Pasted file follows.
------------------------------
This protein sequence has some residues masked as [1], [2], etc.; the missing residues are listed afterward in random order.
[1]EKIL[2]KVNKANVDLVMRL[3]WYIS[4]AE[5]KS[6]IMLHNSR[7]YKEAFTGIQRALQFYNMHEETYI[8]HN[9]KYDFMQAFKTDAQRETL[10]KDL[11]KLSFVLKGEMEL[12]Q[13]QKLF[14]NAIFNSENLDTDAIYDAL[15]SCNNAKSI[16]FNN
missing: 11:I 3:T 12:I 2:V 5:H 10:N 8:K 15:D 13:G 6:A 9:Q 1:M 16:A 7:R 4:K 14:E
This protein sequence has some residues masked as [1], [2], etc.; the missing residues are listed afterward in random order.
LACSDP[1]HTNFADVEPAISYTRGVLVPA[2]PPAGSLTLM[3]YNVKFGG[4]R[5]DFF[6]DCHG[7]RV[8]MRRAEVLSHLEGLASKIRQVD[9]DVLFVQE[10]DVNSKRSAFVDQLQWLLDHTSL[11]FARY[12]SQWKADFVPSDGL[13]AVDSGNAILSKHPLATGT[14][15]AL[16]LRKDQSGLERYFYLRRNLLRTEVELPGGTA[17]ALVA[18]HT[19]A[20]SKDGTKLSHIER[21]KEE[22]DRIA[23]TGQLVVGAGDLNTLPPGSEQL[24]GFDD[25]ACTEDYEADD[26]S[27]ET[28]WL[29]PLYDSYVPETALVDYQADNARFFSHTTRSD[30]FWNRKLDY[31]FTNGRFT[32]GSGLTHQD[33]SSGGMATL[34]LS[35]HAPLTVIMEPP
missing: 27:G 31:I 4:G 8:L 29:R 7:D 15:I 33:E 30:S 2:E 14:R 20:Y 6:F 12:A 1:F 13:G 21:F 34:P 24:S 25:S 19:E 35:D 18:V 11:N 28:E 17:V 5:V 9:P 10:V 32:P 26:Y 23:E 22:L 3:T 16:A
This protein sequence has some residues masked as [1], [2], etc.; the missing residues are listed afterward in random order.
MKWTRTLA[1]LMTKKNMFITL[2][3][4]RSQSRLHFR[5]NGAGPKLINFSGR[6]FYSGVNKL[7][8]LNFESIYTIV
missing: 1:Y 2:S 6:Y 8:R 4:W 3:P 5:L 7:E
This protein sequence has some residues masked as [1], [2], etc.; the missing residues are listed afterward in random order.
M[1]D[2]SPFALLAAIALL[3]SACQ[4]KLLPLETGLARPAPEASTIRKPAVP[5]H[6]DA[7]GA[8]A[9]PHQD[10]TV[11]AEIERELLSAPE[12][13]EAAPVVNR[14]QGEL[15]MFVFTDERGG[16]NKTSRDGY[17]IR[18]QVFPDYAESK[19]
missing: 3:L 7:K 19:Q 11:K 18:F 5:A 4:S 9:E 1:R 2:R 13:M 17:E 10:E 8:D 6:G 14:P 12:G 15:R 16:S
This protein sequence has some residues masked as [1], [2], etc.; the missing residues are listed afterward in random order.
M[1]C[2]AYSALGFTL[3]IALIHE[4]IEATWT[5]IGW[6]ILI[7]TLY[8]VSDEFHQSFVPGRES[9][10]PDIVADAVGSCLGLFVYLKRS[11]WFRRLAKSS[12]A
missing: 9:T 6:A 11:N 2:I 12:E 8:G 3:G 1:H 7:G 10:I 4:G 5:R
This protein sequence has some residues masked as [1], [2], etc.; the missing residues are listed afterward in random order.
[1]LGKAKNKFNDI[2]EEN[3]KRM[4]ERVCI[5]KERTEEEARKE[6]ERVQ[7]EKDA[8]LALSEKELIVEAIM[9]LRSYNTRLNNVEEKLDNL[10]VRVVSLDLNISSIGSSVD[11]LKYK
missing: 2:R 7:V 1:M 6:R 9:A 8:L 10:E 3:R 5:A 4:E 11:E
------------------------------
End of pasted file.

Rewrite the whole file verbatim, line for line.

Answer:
This protein sequence has some residues masked as [1], [2], etc.; the missing residues are listed afterward in random order.
[1]EKIL[2]KVNKANVDLVMRL[3]WYIS[4]AE[5]KS[6]IMLHNSR[7]YKEAFTGIQRALQFYNMHEETYI[8]HN[9]KYDFMQAFKTDAQRETL[10]KDL[11]KLSFVLKGEMEL[12]Q[13]QKLF[14]NAIFNSENLDTDAIYDAL[15]SCNNAKSI[16]FNN
missing: 11:I 3:T 12:I 2:V 5:H 10:N 8:K 15:D 13:G 6:A 9:Q 1:M 16:A 7:R 4:K 14:E
This protein sequence has some residues masked as [1], [2], etc.; the missing residues are listed afterward in random order.
LACSDP[1]HTNFADVEPAISYTRGVLVPA[2]PPAGSLTLM[3]YNVKFGG[4]R[5]DFF[6]DCHG[7]RV[8]MRRAEVLSHLEGLASKIRQVD[9]DVLFVQE[10]DVNSKRSAFVDQLQWLLDHTSL[11]FARY[12]SQWKADFVPSDGL[13]AVDSGNAILSKHPLATGT[14][15]AL[16]LRKDQSGLERYFYLRRNLLRTEVELPGGTA[17]ALVA[18]HT[19]A[20]SKDGTKLSHIER[21]KEE[22]DRIA[23]TGQLVVGAGDLNTLPPGSEQL[24]GFDD[25]ACTEDYEADD[26]S[27]ET[28]WL[29]PLYDSYVPETALVDYQADNARFFSHTTRSD[30]FWNRKLDY[31]FTNGRFT[32]GSGLTHQD[33]SSGGMATL[34]LS[35]HAPLTVIMEPP
missing: 27:G 31:I 4:G 8:L 29:R 7:D 15:I 33:E 30:S 2:E 14:R 20:Y 6:F 12:A 1:F 13:G 21:F 34:P 24:S 25:S 19:E 35:D 18:V 11:N 28:E 17:V 5:V 9:P 10:V 32:P 26:Y 23:E 22:L 3:T 16:A
This protein sequence has some residues masked as [1], [2], etc.; the missing residues are listed afterward in random order.
MKWTRTLA[1]LMTKKNMFITL[2][3][4]RSQSRLHFR[5]NGAGPKLINFSGR[6]FYSGVNKL[7][8]LNFESIYTIV
missing: 1:Y 2:S 6:Y 8:R 4:W 3:P 5:L 7:E
This protein sequence has some residues masked as [1], [2], etc.; the missing residues are listed afterward in random order.
M[1]D[2]SPFALLAAIALL[3]SACQ[4]KLLPLETGLARPAPEASTIRKPAVP[5]H[6]DA[7]GA[8]A[9]PHQD[10]TV[11]AEIERELLSAPE[12][13]EAAPVVNR[14]QGEL[15]MFVFTDERGG[16]NKTSRDGY[17]IR[18]QVFPDYAESK[19]
missing: 3:L 7:K 19:Q 11:K 18:F 5:A 4:S 9:E 1:R 2:R 13:M 17:E 10:E 8:D 6:G 14:P 12:G 15:R 16:S
This protein sequence has some residues masked as [1], [2], etc.; the missing residues are listed afterward in random order.
M[1]C[2]AYSALGFTL[3]IALIHE[4]IEATWT[5]IGW[6]ILI[7]TLY[8]VSDEFHQSFVPGRES[9][10]PDIVADAVGSCLGLFVYLKRS[11]WFRRLAKSS[12]A
missing: 9:T 6:A 11:N 2:I 12:E 8:G 3:G 1:H 7:G 10:I 4:G 5:R
This protein sequence has some residues masked as [1], [2], etc.; the missing residues are listed afterward in random order.
[1]LGKAKNKFNDI[2]EEN[3]KRM[4]ERVCI[5]KERTEEEARKE[6]ERVQ[7]EKDA[8]LALSEKELIVEAIM[9]LRSYNTRLNNVEEKLDNL[10]VRVVSLDLNISSIGSSVD[11]LKYK
missing: 2:R 7:V 1:M 6:R 9:A 8:L 10:E 3:R 5:A 4:E 11:E